And by that I mean LMS scoring and completion  mentality. And I think what we need to be able   to do is we need to think a little bit wider about  who our audience is and how we actually go through   and develop content for these folks. What we  should be looking at is really more of what   I think of as frameworks and building ways for  our folks to learn and perhaps develop some of   their own content organically. I also think that  we need new measures. We can't be stuck in the  

same measures that we've used previously  What I'd like to do is walk you through   how we should go about thinking about things. At  least this is how I'm thinking about things moving   forward looking at the perspective of the learner  the people that are in our audience the learning   organization that's the learning development team  that may be inside of your company and also the   business or the business leaders that are your  sponsors or behind a lot of the initiatives.   And then I also want to talk about some of the new  measures that we need to look at that our team is   trying to define and work through. So one of them  is engagement How do you look at how well engaged  

people are on a particular learning effort.  There's things like badging or we've done some   different type of training around coaching and  how can you measure coaching as well as competency   sort of like we shared just a moment ago. Many of  you may know Josh Bersin who's an HR specialist,   who does a lot in the learning sector. And these  are a couple of measures that I think we need to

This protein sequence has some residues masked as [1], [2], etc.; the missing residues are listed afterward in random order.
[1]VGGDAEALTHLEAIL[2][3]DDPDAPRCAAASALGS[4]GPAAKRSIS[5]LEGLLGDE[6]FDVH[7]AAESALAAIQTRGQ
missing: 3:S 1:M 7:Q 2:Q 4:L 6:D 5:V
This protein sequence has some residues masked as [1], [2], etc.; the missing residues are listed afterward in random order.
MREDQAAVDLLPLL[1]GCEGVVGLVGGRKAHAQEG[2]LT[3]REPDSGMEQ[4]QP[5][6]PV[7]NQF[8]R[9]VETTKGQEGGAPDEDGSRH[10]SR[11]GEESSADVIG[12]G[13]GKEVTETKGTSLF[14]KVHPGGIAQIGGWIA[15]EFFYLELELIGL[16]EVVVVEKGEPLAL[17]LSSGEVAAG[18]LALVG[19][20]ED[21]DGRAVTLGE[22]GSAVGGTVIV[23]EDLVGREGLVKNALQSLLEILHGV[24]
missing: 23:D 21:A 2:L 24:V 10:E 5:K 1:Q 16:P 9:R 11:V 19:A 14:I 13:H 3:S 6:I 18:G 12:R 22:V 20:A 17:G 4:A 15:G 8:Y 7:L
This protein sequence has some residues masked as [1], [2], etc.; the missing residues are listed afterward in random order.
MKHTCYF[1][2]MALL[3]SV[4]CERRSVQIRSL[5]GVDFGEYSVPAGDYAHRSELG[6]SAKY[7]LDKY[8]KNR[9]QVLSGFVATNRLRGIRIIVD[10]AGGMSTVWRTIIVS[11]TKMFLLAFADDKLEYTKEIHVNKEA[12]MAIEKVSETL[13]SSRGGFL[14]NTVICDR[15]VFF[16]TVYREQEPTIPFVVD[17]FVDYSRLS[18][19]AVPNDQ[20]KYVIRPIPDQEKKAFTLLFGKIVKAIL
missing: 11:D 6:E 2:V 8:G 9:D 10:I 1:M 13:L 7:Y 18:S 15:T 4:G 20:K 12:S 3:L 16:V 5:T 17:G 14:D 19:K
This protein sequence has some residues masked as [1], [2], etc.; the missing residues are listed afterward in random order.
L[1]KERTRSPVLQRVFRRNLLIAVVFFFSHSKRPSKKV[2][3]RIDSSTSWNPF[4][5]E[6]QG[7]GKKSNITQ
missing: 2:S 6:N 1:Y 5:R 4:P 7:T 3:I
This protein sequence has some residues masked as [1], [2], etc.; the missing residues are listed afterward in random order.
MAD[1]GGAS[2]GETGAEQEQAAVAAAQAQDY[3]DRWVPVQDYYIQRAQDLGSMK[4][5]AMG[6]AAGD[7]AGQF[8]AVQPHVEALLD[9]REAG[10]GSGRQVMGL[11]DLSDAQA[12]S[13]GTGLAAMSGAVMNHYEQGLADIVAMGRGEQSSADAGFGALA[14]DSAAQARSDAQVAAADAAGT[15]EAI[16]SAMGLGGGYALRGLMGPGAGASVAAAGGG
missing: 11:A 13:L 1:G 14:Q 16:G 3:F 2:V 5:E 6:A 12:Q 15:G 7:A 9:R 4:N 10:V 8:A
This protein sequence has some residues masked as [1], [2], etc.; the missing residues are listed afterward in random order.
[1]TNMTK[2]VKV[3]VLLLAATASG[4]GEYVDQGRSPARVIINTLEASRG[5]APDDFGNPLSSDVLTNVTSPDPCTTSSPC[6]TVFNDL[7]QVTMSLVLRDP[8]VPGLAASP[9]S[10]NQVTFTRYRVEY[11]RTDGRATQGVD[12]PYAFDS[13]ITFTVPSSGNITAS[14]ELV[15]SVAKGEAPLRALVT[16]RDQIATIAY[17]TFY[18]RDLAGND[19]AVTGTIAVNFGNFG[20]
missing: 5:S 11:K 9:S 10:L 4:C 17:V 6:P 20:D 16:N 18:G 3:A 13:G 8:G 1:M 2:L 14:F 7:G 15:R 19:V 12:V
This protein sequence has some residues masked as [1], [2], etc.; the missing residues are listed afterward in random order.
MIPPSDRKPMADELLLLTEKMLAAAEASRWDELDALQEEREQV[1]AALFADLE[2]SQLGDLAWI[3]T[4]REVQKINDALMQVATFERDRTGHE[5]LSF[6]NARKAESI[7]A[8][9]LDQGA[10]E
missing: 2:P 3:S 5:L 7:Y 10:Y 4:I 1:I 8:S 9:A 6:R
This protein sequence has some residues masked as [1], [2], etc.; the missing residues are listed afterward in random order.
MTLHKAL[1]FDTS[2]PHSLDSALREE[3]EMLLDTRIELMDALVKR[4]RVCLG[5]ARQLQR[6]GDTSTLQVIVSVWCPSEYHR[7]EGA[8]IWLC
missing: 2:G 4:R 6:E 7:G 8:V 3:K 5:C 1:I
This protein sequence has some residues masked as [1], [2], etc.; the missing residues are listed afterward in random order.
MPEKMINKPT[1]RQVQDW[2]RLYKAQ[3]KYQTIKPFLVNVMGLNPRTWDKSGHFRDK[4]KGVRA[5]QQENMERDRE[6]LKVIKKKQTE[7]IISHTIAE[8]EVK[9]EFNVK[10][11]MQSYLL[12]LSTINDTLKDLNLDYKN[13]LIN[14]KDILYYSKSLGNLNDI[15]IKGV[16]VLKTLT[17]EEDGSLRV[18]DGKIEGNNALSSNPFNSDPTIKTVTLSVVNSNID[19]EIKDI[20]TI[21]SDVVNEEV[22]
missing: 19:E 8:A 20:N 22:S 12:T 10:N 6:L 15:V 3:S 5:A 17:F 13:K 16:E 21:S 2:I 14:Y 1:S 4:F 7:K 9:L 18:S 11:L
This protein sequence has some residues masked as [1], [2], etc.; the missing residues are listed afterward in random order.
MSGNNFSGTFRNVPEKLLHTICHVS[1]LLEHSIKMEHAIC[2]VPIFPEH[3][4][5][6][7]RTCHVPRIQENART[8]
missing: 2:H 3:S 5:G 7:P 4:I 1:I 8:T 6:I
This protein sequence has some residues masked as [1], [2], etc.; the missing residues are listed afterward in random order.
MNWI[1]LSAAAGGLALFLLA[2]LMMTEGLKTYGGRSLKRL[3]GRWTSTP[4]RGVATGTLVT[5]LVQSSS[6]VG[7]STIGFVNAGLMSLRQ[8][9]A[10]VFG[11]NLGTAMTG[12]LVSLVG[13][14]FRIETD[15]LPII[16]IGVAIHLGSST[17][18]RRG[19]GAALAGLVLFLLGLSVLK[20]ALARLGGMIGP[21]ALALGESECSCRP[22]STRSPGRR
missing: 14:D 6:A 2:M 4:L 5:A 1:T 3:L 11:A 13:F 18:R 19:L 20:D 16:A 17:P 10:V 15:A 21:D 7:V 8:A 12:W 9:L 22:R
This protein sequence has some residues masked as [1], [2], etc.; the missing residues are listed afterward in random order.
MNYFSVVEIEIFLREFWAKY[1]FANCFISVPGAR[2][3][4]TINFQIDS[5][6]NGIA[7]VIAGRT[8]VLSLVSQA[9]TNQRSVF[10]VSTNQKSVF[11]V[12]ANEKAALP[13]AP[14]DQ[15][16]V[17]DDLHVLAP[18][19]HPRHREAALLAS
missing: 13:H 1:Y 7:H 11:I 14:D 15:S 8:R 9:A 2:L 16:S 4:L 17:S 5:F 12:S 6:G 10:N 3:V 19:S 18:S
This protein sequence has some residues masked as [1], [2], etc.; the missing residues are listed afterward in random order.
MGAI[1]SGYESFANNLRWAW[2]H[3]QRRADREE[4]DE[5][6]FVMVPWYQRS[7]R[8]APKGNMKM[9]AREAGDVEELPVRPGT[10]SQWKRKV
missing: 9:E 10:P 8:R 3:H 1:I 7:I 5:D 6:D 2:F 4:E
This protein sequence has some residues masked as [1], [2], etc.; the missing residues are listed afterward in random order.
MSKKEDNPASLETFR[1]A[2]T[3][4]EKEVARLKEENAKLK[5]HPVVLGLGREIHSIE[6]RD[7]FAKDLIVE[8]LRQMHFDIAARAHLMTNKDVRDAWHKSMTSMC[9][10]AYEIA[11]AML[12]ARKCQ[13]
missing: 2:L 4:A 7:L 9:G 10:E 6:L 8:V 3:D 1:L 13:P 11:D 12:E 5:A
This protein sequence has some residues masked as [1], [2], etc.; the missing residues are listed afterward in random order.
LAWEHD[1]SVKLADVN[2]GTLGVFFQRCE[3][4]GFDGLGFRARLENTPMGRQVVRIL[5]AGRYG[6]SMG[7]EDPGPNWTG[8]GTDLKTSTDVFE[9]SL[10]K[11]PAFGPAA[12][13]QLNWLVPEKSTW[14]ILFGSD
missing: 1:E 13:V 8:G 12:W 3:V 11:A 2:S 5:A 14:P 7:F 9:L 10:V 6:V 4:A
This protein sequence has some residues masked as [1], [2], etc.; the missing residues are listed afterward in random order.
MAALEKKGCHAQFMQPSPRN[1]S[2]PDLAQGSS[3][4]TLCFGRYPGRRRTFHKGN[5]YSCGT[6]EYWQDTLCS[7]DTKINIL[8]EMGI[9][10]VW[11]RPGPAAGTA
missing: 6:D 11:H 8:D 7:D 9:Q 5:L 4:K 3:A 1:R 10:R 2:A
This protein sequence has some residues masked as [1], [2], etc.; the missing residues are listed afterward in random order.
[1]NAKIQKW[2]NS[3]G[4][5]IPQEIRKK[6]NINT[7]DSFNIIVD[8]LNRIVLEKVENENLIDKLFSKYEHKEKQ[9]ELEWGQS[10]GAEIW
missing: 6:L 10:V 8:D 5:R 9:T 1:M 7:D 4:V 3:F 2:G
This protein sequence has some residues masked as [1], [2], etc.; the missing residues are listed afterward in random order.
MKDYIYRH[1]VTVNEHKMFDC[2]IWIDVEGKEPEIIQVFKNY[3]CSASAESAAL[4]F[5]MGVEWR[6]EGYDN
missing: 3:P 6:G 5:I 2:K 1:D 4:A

think about as we look at our learners inside  of our organizations, those that are using the   and consuming some of the training that we're  providing, and how to think a bit different than   just the 70 2010 model first. 68% of these folks  prefer to learn at work. Now what's exciting about   that to me is that 32% of these folks are not  preferring to learn at work meaning they're either   on the go they're you know in a either a mobile  situation or at home and doing things in their   own time. And so as we think about that that has  design ramifications around how we need to think   about mobile, a learner, and things that we should  be doing to impact our design. 58% prefer to learn   at their own pace. And this is where things like  microlearning and social learning come into play.  

49% of them prefer to learn at the point of need.  And this would be really important for things that   would have a search engine. They need to be able  to instantly find pieces of content that will help   them as we think about modernizing. These are some  concepts that I think you know float to the front   for the learner. Now also for the learner this is  a look at JAM which is the interface that we use.   I wanna point out a couple of things that we're in  development on. First it has notifications, so our